Valses nobles et sentimentales
Piano Concerto No.2 in G-minor, Op.22
Symphonic Dances, Op.45
Benjamin Grosvenor (piano)
Bournemouth Symphony Orchestra
Reviewed by: David Truslove
Reviewed: 23 January, 2019
Venue: Lighthouse, Poole, Dorset, England
This concert’s rubric was “Backward Glimpses”, the performances of the Ravel and the Rachmaninov mainly dutiful and largely earthbound, the plum being a barnstorming account of Saint-Saëns with Benjamin Grosvenor.
Anyone hoping to sense a rustle of ballgown or tap of stiletto from Jacek Kaspszyk’s account of Valses nobles et sentimentales might have been disappointed. Its homage to Schubert (conceived for piano in 1911 and orchestrated the following year) is by turns impetuous and languorous, but this sequence of waltzes needed a collective loosening of collar and corset. Kaspszyk’s clear but rigid beat coaxed plenty of Gallic charm, transparency of detail and exotic colouring, yet La Belle Époque was suggested only faintly, energy contained.
Not so the explosive vitality heard in the Saint-Saëns whose long career spanned Schumann’s Carnaval to Stravinsky’s Pulcinella. Grosvenor gave this Bach-to-Offenbach piece an undeniable sense of authority with playing that covered the full gamut of dynamics and colour. The opening’s Baroque echoes blazed with grandeur and the ensuing nocturne unfolded with perfectly calibrated weight. There followed a second movement of scintillation and swagger, buoyant and witty, the music’s unbuttoned manner captured with affection. In the Finale, Grosvenor set a bracing speed, caution thrown to the wind, underlining rhetoric and whimsy, urgency and joie de vivre. The BSO enjoyed itself, too, and Grosvenor added Moszkowski’s A-flat Etude, Opus 72/11, as a rapt encore.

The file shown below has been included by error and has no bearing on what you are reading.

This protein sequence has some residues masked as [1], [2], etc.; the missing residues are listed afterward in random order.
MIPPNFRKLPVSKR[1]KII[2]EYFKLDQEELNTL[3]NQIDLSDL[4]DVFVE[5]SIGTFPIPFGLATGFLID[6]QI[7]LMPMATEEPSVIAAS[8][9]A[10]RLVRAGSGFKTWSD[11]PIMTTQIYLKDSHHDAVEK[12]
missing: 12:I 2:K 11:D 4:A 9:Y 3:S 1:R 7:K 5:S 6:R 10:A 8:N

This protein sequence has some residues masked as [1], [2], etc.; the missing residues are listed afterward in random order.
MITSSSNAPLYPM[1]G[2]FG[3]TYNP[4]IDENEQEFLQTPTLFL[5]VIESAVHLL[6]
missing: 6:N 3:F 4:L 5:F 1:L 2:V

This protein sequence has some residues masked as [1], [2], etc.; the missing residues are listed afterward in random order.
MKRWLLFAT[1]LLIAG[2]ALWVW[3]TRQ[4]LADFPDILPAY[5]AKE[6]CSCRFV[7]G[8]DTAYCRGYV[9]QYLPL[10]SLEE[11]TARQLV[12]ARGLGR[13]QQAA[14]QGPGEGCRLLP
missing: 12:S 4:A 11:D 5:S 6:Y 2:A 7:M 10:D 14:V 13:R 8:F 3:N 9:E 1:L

Rachmaninov’s Symphonic Dances (1940) – his swansong – fared less convincingly in an account in which Kaspszyk drew battleship-grey colours and tepid tone. Incisive chords near the start produced a spark of life, but edge-of-seat drama was in short supply and it was Kyle Horch’s plangent alto saxophone which eventually caught the ear, along with a fruity bass clarinet. String-playing was tenderly warm, though the soul of Mother Russia never quite emerged; it was more Dorset on a cold January evening. Much more compelling was the macabre waltz movement, skittering woodwinds contributing to its hallucinogenic effect. A sombre, valedictory Finale was curiously underpowered until the end (the ‘Dies irae’ reined in) when Barnaby Archer’s pounding timpani brought fresh life to a polished but prosaic rendition.